The RIGHT Way - Keep it short and sweet. Keep it conversational. Put yourself in THEIR shoes and think “what’s in it for them?” “Why should they respond to my message?” Make it about THEM and you’ll get much further. And rather than going for the kill - “Are you interested in my job?” – just get the ball rolling and start a conversation. (That’s what REAL social recruiting is! Two-way conversations and relationship-building.) Maybe let them know that you’d love to chat with them about a career at your company, but keep it casual and open-ended. Maybe let them know that you’re really impressed with their background and would like to chat sometime to learn more. Maybe you just let them know that you’d love to network a bit since they’re clearly an expert who’s well connected in their space. Hey, a little mystery about what you have to share might not be a bad thing! Ease into the conversation rather than spewing job specs first thing. You wouldn’t walk up to a stranger at a networking event and do that, would you? If you wouldn’t do it in real life, don’t do it on LinkedIn.
6. The Closing:
The WRONG Way – Wow. This one just cuts off mid-sentence (without a period even!) and jumps to the email signature. Not the best “close” if you’re in the selling business, is it? (And let’s face it… recruiters have to be good salespeople to be effective!)
The RIGHT Way – Thank them for their time. (Hey, they read all the way to the bottom, which doesn’t always happen, does it?) Politely reiterate your interest in chatting soon and give them a few ways to reach you. Again, conversational is best, in my experience. Be friendly. Be interested. Be social.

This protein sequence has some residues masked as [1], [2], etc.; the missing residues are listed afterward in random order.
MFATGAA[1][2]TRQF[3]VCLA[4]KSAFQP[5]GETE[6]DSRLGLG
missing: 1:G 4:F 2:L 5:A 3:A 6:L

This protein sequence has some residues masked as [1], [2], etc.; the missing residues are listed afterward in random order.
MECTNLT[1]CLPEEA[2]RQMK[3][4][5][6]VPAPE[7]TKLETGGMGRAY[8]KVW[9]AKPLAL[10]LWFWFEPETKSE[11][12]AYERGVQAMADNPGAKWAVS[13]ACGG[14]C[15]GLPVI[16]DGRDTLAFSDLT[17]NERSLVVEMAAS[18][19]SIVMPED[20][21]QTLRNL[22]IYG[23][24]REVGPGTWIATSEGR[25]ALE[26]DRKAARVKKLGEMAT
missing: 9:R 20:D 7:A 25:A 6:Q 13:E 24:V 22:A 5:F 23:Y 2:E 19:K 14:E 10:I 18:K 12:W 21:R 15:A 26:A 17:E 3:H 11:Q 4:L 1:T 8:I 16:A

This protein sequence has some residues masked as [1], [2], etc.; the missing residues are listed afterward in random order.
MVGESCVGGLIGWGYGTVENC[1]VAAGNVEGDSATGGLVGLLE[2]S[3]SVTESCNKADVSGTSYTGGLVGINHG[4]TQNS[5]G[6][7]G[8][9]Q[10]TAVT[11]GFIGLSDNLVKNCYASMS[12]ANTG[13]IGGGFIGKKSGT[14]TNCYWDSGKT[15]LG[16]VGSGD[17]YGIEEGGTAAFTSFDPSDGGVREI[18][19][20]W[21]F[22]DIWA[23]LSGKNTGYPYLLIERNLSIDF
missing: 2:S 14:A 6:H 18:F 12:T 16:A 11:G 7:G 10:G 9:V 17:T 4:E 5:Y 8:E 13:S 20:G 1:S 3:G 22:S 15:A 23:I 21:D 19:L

The main thing to remember about LinkedIn InMails is that just because you CAN message a lot of people at once doesn’t mean you SHOULD. You can use templates (I do it all the time!), but if you don’t customize that message to be specific and uniquely targeted for that specific candidate, then it’s likely just spam. Glen Cathey shared the following quote in his recent sourcing webinar that sums up this targeted InMail sourcing strategy perfectly. Try it out and you’ll see a much higher quality candidate pool and response rate!
What’s YOUR Favorite InMail Strategy?
Jump in the conversation on Twitter with hashtag #killerInMails and let us know what works for you!
For more practical advice on how to succeed in engaging passive candidates, even if you don't have a well-known brand, listen to Lou Adler's expert advice here.
Stacy Donovan Zapar is a fifteen-year recruiting veteran, CEO and Founder of Tenfold Social Training, and the Most Connected Woman on LinkedIn, where she has 36,000+ first-level connections and is the #8 most connected person worldwide.